- Management shares: Often given to the founders of the business, management shares usually offer extra voting rights.
- Redeemable shares: Normally, a redeemable share is issued with the condition that the company will buy back the share at a future date.
- Deferred shares: No dividend is paid to deferred shares until a minimum dividend has been paid to all other shareholders.
According to Singapore company law, a private limited company must have a minimum of 1 shareholder and cannot exceed a maximum of 50 shareholders. Shareholders can be natural persons or corporations and can be local or foreign. Furthermore, Singapore allows for 100% company ownership by foreign shareholders.
To become a shareholder, an individual must first purchase shares of the company. By buying shares, a shareholder is an owner of the company. Since the company is a separate legal entity, the shareholder does not hold any assets of the company nor is she liable for the debts of the company. As owners of the company, shareholders are entitled to certain rights. Lastly, along with those rights, shareholders are also bestowed with certain responsibilities.
A company can issue new shares at any time by passing an ordinary resolution of the shareholders and filing a return of allotment. The company must file a return of allotment with the Accounting and Corporate Regulatory Authority (ACRA) through BizFile within 14 days of issuing the shares. The return of allotment must include the following information:
- The number of the shares in the allotment
- The amount (if any) paid or deemed to be paid on the allotment of each share
- The amount (if any) unpaid on each share
- The class of shares issued (if applicable)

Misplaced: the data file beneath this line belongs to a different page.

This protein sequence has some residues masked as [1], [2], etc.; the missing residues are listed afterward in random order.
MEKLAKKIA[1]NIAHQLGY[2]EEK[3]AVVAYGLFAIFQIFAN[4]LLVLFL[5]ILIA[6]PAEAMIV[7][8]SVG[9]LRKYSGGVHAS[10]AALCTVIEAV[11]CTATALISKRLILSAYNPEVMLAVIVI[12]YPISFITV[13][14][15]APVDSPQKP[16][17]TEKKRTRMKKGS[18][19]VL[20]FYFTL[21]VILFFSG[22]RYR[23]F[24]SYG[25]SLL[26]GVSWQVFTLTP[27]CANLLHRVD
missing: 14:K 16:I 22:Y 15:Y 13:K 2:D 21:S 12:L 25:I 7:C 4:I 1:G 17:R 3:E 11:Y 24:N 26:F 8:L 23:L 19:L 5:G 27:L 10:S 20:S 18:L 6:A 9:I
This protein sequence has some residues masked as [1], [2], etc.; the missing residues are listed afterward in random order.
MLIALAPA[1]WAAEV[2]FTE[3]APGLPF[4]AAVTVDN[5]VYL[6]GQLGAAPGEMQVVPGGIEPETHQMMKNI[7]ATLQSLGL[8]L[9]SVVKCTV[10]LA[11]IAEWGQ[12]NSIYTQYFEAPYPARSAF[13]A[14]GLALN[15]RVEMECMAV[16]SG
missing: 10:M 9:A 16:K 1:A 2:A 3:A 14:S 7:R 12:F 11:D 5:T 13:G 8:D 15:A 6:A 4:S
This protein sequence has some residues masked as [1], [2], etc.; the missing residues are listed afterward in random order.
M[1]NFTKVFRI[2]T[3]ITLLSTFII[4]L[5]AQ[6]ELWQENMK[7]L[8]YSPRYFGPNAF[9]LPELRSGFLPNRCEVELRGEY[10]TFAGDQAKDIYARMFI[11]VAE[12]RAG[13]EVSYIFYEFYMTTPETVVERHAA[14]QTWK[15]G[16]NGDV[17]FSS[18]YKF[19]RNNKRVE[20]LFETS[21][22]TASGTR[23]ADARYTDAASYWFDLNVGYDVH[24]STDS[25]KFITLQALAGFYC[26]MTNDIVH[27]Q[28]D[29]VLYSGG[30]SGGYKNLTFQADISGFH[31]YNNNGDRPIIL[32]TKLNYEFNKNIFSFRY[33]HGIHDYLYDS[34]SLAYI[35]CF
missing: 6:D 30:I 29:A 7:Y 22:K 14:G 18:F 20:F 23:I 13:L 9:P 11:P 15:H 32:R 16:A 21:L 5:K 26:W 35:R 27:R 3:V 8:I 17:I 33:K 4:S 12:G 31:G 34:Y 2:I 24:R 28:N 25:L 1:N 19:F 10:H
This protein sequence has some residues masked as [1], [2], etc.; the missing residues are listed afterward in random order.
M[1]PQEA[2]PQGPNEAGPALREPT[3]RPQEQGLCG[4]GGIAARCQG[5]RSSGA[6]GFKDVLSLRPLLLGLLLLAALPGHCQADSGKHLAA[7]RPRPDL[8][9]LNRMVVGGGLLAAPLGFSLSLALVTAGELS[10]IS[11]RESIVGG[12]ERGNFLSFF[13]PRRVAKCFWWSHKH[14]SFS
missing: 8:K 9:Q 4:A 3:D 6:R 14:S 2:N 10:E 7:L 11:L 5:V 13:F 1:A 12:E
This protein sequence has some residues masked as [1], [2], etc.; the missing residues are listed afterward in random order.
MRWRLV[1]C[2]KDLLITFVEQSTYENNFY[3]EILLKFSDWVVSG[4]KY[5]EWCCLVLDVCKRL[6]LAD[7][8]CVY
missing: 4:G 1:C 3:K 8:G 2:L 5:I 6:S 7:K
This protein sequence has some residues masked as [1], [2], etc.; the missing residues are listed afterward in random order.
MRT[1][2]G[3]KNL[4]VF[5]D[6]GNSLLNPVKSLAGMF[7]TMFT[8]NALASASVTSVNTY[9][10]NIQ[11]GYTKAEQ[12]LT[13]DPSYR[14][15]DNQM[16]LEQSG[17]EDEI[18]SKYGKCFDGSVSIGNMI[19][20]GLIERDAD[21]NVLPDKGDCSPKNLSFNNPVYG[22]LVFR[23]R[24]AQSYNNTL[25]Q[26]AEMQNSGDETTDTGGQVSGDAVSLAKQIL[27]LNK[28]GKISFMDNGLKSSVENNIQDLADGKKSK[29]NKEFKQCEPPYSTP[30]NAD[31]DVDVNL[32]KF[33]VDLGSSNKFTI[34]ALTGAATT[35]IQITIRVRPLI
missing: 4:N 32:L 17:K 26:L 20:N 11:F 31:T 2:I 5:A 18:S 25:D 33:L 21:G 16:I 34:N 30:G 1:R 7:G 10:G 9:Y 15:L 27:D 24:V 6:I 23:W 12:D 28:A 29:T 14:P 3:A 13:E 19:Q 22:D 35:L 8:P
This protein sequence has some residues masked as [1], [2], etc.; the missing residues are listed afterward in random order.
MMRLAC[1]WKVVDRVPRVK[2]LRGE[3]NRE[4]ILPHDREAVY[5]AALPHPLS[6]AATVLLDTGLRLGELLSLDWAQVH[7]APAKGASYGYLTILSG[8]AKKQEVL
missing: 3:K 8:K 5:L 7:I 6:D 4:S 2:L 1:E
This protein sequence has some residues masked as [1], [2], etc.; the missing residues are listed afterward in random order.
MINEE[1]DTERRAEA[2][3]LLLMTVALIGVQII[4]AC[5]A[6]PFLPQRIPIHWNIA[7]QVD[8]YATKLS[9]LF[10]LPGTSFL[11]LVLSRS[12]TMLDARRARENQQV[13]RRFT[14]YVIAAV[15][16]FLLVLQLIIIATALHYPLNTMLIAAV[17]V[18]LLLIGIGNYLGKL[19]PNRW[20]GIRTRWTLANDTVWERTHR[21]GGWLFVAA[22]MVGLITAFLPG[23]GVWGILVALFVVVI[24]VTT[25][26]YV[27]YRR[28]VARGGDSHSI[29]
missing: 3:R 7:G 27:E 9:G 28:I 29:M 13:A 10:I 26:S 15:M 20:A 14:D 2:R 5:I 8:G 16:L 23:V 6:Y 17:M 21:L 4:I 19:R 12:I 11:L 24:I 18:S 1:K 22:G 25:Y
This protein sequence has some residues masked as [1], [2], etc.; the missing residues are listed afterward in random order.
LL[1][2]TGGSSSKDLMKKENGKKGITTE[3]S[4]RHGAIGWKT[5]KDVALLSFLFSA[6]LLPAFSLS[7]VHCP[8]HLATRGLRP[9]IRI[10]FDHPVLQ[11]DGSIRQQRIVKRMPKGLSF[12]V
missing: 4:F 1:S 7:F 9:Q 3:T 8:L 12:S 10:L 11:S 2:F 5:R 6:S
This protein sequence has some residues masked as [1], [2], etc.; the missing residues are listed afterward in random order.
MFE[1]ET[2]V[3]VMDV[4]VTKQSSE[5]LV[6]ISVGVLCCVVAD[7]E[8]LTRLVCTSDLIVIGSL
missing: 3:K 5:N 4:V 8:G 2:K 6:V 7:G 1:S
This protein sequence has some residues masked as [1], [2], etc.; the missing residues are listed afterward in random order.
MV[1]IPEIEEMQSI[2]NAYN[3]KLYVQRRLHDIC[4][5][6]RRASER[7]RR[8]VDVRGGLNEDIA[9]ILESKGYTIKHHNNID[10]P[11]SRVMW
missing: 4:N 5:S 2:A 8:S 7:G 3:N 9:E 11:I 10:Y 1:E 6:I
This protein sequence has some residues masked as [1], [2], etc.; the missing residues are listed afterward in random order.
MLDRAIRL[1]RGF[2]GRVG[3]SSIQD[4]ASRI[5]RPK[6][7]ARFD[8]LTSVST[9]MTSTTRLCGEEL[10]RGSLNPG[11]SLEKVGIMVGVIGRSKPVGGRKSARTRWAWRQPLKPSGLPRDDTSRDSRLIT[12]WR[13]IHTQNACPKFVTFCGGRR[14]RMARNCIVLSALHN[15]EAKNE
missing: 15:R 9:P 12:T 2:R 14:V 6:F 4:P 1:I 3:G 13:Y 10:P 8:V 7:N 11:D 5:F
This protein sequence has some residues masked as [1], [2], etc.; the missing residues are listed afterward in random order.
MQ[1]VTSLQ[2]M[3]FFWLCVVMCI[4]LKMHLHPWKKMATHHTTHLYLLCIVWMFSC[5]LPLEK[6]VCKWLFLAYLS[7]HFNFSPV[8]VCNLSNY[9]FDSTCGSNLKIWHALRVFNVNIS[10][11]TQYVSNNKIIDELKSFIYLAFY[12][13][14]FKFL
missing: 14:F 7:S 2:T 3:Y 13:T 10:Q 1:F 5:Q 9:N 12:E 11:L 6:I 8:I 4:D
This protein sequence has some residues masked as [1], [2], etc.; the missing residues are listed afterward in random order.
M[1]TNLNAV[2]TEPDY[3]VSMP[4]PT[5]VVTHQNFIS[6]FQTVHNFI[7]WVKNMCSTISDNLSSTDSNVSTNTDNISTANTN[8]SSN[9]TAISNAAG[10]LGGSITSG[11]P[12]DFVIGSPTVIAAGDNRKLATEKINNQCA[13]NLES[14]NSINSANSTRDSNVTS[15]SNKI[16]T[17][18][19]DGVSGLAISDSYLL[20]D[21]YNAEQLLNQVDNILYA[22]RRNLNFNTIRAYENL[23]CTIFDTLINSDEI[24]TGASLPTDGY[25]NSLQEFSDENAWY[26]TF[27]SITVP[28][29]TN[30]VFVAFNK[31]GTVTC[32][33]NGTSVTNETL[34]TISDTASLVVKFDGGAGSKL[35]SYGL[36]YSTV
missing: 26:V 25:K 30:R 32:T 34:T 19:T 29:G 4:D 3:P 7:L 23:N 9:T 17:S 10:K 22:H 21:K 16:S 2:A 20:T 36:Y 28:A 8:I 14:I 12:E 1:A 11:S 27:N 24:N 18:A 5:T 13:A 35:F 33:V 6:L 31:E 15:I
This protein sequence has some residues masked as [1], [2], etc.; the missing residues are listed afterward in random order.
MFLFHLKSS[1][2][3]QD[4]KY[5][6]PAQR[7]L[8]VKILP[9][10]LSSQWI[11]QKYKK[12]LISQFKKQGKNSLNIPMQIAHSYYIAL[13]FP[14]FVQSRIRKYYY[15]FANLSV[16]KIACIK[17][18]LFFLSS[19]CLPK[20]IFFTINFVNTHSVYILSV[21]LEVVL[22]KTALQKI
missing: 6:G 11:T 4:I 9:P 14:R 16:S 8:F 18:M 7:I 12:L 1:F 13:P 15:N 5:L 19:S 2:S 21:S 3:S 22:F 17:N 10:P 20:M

- The full name, identification, nationality, and address (for shareholders who are individuals)
- The corporation name or UEN, and address (for shareholders that are corporations)
- The number and class of shares held by each of its members
Shares can be bought and sold between shareholders and such transactions are known as a transfer of shares. Shareholders are free to transfer shares with other shareholders subject to any restrictions by the company constitution. Furthermore, company directors normally do not have the right to refuse the transfer of shares from one shareholder to another.
When a transfer of shares has occurred, the company must file a notice of transfer of shares with ACRA using BizFile or report the transfer in the annual returns.
- Voting rights: The typical ordinary share gives a shareholder one vote. Shareholders exercise their voting rights when an ordinary resolution is required. Examples of ordinary resolutions include:
- Appointing and removing auditors
- Electing a new director to replace a retiring director
- Altering the company’s constitution
- Changing the share capital of the company
- Changing the name of the company
- Right to attend and call meetings: Shareholders have the right to attend annual general meetings (AGMs), where they are also entitled to speak directly to other shareholders and the board of directors. In certain cases, minority shareholders can call meetings in between AGMs. Under Singapore company law, two or more shareholders who own at least 10% of the share capital of the company can call an Extraordinary General Meeting (EGM).
- Right to be treated fairly: Under section 216 of the Companies Act, shareholders can seek remedy from the government of Singapore for the following: